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An exploration of extracurricular clubs for building the 21st century skills of students with Autism Spectrum Disorder
Hall, Laura J.
Smith, Deborah D.Kraemer, Bonnie K.
Individuals with autism spectrum disorder (ASD) experience a wide range of deficits in social communication that directly impact their post-school employment outcomes, and there are a growing number of these students being taught in inclusionary settings at public high schools. In order to improve outcomes for this group of students with ASD who are educated largely outside of special education classrooms, a focus on building their 21st century skill competencies should be considered. This exploratory, mixed-methods research looks at the opportunities that exist for high school students with ASD to practice 21st century skills, including social communication, during extracurricular clubs, utilizing the Framework for 21st Century Learning’s “4 C’s” (collaboration, communication, creativity and critical thinking) an operational and theoretical guide. Data were collected through a mixed methods approach that included surveys of special educators and club advisors, observations of clubs in which students with ASD participated, and interviews with students with ASD who were themselves members of clubs at their schools. Findings indicate that extracurricular club settings are rich contexts in which all participating students, including those with ASD, have opportunities to practice 21st century skills, especially communication. Implications for both practitioner response and future research related to this topic are extended according to the results. Keywords: autism spectrum disorder, high school, social communication, 21st century skills, college and career readiness, extracurricular activities, clubs, employability skills, social skills, Framework for 21st Century Learning, mixed methods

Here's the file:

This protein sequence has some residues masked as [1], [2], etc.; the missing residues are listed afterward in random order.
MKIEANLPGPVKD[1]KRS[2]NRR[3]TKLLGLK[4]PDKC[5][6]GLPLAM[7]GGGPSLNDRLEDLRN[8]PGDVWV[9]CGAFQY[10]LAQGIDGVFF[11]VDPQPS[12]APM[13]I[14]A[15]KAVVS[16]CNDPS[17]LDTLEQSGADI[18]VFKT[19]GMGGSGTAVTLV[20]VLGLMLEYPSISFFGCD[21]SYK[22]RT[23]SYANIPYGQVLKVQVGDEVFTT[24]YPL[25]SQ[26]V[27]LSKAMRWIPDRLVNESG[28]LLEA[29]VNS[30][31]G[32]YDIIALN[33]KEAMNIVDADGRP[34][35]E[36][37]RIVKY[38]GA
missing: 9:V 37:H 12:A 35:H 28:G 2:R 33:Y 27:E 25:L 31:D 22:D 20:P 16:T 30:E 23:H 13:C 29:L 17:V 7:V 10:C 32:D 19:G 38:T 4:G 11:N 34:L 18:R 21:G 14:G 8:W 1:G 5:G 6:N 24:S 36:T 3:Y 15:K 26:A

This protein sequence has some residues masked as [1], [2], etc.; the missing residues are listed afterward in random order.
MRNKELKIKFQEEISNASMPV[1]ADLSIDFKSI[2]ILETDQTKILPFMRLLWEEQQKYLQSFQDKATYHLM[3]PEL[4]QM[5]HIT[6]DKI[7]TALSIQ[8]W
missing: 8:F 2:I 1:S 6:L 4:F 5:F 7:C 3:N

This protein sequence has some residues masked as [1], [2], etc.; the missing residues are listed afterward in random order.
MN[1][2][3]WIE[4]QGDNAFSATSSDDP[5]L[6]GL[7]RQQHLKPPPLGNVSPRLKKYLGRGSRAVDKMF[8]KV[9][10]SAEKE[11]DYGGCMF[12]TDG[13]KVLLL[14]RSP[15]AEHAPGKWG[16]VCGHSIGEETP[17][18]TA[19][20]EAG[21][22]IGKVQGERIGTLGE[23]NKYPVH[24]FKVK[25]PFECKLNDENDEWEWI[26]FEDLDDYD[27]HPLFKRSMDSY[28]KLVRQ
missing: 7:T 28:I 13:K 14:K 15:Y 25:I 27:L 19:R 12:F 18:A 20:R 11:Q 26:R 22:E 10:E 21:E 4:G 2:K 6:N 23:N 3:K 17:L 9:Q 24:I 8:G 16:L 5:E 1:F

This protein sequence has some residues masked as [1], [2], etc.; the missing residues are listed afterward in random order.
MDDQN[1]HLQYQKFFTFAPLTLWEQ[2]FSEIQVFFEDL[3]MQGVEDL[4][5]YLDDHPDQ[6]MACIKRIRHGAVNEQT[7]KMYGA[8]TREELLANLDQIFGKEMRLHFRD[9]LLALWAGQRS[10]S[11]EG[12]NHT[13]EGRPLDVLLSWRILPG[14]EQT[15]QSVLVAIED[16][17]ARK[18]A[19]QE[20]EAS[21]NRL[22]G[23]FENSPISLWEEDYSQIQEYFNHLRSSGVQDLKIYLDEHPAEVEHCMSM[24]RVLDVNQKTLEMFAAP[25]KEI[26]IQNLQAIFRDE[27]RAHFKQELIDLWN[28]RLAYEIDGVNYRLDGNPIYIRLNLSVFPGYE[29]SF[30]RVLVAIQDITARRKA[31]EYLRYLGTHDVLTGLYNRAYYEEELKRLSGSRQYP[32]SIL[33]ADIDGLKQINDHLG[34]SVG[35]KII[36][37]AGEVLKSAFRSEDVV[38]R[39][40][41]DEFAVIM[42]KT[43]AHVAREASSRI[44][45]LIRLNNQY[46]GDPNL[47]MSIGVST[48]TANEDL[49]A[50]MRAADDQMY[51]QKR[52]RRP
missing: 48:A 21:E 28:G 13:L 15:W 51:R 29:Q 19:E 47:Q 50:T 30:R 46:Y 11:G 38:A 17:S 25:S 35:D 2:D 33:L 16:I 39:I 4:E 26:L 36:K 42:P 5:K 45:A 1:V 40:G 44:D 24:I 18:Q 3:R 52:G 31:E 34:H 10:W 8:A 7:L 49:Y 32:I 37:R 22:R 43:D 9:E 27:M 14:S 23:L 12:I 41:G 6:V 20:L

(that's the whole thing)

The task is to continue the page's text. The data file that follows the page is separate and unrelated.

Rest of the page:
Doctor of Philosophy (Ph.D.) Claremont Graduate University and San Diego State University, 2017
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